In 2008 the 15000m2 Pikonlinna Hospital in Kangasala, Finland, was refurbished and fitted with automatic watermist fire protection covering four wings each six stories high providing senior care and a nursing home.
Whilst the marine industry was first with IMO design and test protocols, NFPA then created NFPA750 and Europe has a technical specification TS14972. BSI UK has published the DD8489 series – guidance documents for commercial and industrial fixed watermist firefighting systems. These are now in their final stages of being updated and converted to full British Standards. Once published, these will increase the recognition and acceptance of fixed watermist fire protection systems for protection of life and property.
All these standards and approval bodies have a common basis for the design of watermist systems – the need for representative fire tests carried out by independent laboratories. Each watermist manufacturer thus needs to have both its nozzles and the proposed design layout to be performance verified by fire tests before these can be translated into a validated design manual for that specific application.
Any prospective buyer and specifier is entitled to see these test reports to substantiate the viability of any watermist protection proposal which covers the healthcare facilities to be protected. A typical case in point are the Isala Clinics in Zwolle, Holland, comprising 104,000m2 of offices, research, treatment, nursing wards and laboratories over four buildings fully fire protected with automatic watermist systems fulfilling Dutch authority regulations.
Finding companies with the necessary experience and expertise in engineering watermist fire fighting systems is easy as they will be members of major fire industry trade associations, such as the Fire Industry Association (FIA) and the British Automatic Fire Sprinkler Association (BAFSA). These associations require their membership to hold BS ISO 9000 quality assurance schemes in place – with independent third party auditing of their design and installation procedures.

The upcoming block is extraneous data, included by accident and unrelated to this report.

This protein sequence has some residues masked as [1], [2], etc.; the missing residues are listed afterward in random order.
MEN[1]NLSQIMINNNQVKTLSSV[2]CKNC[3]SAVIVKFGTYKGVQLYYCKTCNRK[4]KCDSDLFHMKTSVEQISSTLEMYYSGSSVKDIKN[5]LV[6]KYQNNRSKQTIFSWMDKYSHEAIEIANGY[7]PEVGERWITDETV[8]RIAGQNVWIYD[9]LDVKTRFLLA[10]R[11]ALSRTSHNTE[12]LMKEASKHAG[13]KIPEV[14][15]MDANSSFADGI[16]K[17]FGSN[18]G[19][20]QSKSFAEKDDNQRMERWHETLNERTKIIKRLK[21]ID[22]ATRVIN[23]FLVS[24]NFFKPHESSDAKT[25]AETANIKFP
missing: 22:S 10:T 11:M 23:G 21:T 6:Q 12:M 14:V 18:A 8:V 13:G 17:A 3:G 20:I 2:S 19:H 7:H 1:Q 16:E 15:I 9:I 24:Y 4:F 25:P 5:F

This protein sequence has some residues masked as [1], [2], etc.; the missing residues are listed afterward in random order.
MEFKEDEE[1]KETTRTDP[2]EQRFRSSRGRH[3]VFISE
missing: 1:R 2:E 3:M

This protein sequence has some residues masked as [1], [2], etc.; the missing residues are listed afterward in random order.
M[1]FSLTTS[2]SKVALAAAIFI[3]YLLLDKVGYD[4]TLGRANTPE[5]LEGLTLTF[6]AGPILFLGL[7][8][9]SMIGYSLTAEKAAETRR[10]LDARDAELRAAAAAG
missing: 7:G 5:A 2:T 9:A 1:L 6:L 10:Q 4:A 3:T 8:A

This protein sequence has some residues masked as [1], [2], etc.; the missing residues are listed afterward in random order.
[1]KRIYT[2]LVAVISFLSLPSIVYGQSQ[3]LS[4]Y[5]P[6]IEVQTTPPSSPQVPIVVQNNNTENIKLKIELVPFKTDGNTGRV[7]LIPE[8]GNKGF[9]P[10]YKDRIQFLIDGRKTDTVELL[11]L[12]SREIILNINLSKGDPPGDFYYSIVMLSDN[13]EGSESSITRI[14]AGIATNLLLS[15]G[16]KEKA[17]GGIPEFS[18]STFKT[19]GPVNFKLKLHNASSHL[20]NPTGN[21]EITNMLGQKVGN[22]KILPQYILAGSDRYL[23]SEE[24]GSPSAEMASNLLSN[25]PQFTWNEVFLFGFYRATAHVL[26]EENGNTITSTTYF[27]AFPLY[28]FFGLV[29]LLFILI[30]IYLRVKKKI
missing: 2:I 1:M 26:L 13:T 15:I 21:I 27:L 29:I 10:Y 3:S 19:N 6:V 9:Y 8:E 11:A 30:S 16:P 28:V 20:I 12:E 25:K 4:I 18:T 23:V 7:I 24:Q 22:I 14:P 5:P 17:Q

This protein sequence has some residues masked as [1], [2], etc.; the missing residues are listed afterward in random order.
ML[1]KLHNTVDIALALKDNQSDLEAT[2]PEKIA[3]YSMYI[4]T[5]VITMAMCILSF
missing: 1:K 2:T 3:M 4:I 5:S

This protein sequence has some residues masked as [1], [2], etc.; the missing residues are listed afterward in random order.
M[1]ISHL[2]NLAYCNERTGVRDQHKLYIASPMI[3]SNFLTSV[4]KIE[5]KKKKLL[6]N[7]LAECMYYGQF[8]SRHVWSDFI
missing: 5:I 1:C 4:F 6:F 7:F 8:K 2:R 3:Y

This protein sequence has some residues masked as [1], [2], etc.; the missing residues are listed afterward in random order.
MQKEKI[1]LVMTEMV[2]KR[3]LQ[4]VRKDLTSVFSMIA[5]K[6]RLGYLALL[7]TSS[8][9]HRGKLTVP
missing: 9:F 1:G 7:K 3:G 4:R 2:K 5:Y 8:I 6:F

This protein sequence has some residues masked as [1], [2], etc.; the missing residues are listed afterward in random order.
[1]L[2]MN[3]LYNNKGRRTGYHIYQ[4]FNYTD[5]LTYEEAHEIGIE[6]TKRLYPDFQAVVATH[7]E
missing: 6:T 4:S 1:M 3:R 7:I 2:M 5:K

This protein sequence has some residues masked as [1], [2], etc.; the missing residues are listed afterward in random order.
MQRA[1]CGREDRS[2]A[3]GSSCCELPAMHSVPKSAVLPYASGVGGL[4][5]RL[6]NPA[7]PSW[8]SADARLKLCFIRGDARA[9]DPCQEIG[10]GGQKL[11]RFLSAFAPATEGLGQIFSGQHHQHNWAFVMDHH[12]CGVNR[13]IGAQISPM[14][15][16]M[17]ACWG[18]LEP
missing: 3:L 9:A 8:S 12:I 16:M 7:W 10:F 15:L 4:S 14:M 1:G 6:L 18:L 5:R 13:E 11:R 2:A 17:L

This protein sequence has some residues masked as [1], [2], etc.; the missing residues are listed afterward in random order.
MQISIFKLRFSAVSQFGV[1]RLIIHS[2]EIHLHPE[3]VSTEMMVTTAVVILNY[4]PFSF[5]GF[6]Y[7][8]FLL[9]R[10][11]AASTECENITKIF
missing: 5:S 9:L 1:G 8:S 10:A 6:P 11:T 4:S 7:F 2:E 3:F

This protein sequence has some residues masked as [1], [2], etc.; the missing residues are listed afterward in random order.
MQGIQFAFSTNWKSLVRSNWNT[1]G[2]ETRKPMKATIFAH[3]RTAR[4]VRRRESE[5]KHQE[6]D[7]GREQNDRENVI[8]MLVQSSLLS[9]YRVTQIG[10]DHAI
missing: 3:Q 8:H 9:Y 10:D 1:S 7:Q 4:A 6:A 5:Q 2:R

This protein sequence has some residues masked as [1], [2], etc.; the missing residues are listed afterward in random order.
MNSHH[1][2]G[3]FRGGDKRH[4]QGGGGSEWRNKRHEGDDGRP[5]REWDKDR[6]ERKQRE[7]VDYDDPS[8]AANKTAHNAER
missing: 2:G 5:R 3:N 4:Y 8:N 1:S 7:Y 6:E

Watermist fire protection systems, successfully tested for protection of the various areas of healthcare facilities, would operate automatically in the event of fire with one or more nozzles in the immediate vicinity of a fire operating by means of a heat sensitive quick response bulb in each nozzle. Whilst these bulbs are similar to those in automatic sprinklers, the water quantities delivered and the fire suppression mechanisms are different from those of sprinklers.
Watermist systems are not sprinkler systems, but they do provide a valuable addition to fire and safety professionals service the healthcare sector.
Fire risk assessments for healthcare facilities are likely to identify that staffing levels, especially at night, may be too low to carry out evacuations of all those at risk in the event of fire.
One of the most effective means of ensuring the safety of both staff and patients, as well as attending fire service personnel, is to fit, or retrofit, a fixed watermist fire fighting system.